Alcohol and adolescents: why do teens drink?
Recently the Dutch government proposed to raise the legal drinking age from 16 to 18. High levels of alcohol use in adolescence are related to alcohol dependence later in life. Recent research shows that also pubertal hormones play a role.
Adolescence is a natural period of exploration, and part of this exploration is alcohol consumption. Onset of alcohol use is related to age: the older someone is, the more likely it is that they have consumed alcohol at least once in their life. In 2011 approximately 35% of Dutch 12-year-olds indicated that they drank at least once in their life, for 16-year-olds this is almost 90%. Recent research shows that age is not the only explaining factor for onset time and amount of alcohol consumption. Hormones related to puberty, i.e., testosterone and estradiol, also play a role. Together with my colleagues Erik de Water, Eveline Crone, and Jiska Peper, I did a study in which we assessed general pubertal development, and measured puberty hormones in saliva for a large sample of Dutch youth between 12 and 17 years old. Testosterone and estradiol levels were measured and correlated to self-report levels of alcohol use. The study showed that advanced pubertal development is related to higher lifetime use of alcohol for both boys and girls. Also, we showed that boys with higher levels of testosterone and estradiol started drinking at a younger age than boys with lower levels of these hormones. Furthermore, boys with higher levels of estradiol indicated that they consumed more alcohol during their life. For girls hormone levels were neither related to onset nor to lifetime use of alcohol.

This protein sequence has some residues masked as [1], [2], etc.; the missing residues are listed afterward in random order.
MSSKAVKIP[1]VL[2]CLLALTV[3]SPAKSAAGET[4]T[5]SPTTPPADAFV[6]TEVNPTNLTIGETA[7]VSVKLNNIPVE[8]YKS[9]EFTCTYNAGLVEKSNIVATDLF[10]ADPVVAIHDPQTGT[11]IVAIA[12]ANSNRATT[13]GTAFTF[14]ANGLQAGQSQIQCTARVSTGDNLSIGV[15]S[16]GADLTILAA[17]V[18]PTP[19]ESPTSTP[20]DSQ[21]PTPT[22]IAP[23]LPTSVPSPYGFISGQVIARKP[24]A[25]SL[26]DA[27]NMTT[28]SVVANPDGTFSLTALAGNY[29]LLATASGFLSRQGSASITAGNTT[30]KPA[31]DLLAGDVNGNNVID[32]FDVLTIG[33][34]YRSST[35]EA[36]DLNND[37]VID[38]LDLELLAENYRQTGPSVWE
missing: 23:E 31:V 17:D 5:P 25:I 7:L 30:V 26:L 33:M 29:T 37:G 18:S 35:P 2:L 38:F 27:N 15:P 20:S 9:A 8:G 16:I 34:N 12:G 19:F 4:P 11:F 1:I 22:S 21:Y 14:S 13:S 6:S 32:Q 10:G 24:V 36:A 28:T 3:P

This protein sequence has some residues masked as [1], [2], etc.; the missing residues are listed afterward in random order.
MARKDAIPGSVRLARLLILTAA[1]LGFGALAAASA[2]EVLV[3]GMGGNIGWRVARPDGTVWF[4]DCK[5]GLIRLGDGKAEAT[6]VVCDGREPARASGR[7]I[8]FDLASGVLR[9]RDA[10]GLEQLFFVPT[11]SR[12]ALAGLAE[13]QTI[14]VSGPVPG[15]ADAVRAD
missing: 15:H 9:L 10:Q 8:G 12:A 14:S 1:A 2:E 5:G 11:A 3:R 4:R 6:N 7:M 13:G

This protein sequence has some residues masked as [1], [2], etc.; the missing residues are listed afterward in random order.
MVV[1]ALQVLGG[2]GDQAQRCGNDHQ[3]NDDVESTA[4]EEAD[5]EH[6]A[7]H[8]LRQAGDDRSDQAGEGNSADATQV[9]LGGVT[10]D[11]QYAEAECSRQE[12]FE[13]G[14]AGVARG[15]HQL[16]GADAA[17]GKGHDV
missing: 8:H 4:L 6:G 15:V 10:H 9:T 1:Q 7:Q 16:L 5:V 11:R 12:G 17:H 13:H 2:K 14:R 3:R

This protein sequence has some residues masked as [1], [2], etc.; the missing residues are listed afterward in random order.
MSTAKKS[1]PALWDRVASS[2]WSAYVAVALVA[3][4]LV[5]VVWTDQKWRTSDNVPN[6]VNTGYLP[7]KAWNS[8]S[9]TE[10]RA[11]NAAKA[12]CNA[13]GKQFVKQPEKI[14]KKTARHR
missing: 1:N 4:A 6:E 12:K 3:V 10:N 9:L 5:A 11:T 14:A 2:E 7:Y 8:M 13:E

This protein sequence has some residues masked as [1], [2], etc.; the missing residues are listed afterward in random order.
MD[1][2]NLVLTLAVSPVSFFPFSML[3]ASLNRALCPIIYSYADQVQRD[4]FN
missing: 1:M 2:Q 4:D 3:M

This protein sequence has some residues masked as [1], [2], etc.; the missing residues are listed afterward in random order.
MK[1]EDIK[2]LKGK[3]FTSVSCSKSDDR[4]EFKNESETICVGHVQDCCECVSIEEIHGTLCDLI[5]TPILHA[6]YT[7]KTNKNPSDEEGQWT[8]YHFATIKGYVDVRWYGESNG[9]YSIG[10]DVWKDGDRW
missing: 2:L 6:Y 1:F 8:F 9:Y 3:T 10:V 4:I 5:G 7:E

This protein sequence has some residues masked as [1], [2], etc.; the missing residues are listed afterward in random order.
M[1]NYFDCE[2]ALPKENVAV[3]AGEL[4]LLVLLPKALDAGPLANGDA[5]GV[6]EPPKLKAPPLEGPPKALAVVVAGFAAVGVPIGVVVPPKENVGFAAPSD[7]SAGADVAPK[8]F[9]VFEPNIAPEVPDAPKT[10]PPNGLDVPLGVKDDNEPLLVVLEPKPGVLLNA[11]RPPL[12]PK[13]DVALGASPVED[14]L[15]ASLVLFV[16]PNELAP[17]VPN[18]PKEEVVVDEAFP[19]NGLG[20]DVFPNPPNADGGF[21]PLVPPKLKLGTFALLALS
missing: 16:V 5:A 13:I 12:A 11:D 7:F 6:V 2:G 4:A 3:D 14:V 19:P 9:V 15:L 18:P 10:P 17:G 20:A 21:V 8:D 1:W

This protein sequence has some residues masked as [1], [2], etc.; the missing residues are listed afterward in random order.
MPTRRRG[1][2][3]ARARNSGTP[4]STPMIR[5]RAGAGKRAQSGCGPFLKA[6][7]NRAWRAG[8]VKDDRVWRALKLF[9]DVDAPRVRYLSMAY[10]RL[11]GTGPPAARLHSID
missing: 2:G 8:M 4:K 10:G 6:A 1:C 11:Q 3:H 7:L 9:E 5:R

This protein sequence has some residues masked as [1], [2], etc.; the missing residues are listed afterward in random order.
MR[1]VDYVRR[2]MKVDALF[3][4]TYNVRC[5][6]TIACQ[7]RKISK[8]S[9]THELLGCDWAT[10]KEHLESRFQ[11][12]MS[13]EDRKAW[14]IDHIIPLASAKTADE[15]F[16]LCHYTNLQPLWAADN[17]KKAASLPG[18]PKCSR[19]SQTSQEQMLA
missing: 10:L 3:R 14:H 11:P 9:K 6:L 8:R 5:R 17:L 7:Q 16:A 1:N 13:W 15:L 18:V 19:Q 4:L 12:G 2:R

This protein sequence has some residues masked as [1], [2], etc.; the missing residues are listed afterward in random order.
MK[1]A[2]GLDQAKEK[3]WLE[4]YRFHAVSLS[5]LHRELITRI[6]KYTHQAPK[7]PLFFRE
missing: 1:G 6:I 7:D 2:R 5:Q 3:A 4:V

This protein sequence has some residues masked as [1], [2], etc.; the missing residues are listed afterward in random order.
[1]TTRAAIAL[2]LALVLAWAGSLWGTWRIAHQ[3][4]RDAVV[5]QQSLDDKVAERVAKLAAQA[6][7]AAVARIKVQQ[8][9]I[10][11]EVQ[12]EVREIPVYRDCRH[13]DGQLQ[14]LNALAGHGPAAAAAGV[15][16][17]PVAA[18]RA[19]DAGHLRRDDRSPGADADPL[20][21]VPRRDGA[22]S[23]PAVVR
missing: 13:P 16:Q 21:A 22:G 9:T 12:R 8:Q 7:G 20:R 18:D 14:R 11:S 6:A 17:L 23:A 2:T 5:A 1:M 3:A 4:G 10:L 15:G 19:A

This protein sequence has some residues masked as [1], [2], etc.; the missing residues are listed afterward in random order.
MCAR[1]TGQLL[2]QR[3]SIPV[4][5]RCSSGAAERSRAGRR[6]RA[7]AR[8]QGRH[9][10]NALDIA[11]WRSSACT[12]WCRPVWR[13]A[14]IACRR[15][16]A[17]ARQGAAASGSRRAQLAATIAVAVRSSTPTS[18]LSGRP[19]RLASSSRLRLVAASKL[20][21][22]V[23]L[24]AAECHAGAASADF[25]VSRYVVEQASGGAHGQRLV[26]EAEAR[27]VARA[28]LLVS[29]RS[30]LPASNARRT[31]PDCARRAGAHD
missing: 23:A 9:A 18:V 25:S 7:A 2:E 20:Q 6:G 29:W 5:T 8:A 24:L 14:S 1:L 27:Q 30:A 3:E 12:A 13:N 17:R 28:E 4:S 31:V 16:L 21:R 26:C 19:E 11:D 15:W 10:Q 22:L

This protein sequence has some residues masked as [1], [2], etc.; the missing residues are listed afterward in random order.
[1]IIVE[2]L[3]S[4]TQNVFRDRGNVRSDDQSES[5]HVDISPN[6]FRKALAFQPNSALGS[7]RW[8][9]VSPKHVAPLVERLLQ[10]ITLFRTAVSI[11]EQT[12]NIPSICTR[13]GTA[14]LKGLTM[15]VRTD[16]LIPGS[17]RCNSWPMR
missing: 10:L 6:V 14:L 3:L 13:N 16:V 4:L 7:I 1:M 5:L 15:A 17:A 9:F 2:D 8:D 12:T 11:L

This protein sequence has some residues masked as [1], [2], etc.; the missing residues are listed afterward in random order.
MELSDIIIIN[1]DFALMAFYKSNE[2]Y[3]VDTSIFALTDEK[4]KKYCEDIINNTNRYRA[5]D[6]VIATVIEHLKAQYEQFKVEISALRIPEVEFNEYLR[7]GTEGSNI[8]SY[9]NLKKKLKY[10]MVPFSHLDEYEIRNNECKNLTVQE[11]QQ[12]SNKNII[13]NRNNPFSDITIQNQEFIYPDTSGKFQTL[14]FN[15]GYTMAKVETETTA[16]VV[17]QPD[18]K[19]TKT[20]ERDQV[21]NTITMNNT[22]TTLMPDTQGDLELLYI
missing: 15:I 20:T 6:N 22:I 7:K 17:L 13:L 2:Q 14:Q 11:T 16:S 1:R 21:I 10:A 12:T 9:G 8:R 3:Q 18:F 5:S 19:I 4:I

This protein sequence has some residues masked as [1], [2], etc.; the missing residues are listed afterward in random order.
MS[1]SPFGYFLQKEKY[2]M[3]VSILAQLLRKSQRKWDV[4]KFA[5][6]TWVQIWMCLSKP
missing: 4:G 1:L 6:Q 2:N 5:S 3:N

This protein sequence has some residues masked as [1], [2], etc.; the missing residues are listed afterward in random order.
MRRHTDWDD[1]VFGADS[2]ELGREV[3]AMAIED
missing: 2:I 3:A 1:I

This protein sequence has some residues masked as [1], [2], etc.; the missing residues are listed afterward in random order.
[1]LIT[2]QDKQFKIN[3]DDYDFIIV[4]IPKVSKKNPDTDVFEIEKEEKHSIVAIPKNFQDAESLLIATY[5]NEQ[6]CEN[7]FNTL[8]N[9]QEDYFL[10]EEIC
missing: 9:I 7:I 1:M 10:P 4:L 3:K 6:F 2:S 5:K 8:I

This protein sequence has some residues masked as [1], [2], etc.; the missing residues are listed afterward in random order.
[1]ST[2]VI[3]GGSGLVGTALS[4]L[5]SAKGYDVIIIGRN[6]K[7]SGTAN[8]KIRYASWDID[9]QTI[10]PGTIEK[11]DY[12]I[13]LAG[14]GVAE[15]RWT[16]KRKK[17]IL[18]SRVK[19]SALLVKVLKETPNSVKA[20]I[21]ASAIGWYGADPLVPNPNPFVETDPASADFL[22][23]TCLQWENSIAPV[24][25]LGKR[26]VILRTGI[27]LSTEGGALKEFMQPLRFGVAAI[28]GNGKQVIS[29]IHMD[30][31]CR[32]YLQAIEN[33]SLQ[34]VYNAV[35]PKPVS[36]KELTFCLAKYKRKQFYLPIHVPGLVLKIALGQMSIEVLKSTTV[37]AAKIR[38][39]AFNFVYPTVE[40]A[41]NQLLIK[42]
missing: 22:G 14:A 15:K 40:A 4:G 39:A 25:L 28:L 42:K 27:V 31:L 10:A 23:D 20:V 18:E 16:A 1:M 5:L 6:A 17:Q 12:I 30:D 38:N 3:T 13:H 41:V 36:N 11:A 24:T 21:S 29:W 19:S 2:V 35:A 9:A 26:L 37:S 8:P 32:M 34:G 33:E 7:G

Currently we do not know exactly what mechanism underlies the way in which puberty hormones affect drinking behavior. One proposed explanation is that puberty hormones affect reward-processing areas in the brain. Reward- processing areas have receptors for testosterone. These areas have been shown to become more active under influence of testosterone, resulting in higher reward sensitivity. Higher reward sensitivity might in turn promote sensation-seeking and risk-taking behavior such as alcohol use. Future research should focus on the interaction between biological and social mechanisms in order to improve our understanding of why and when adolescents start drinking.
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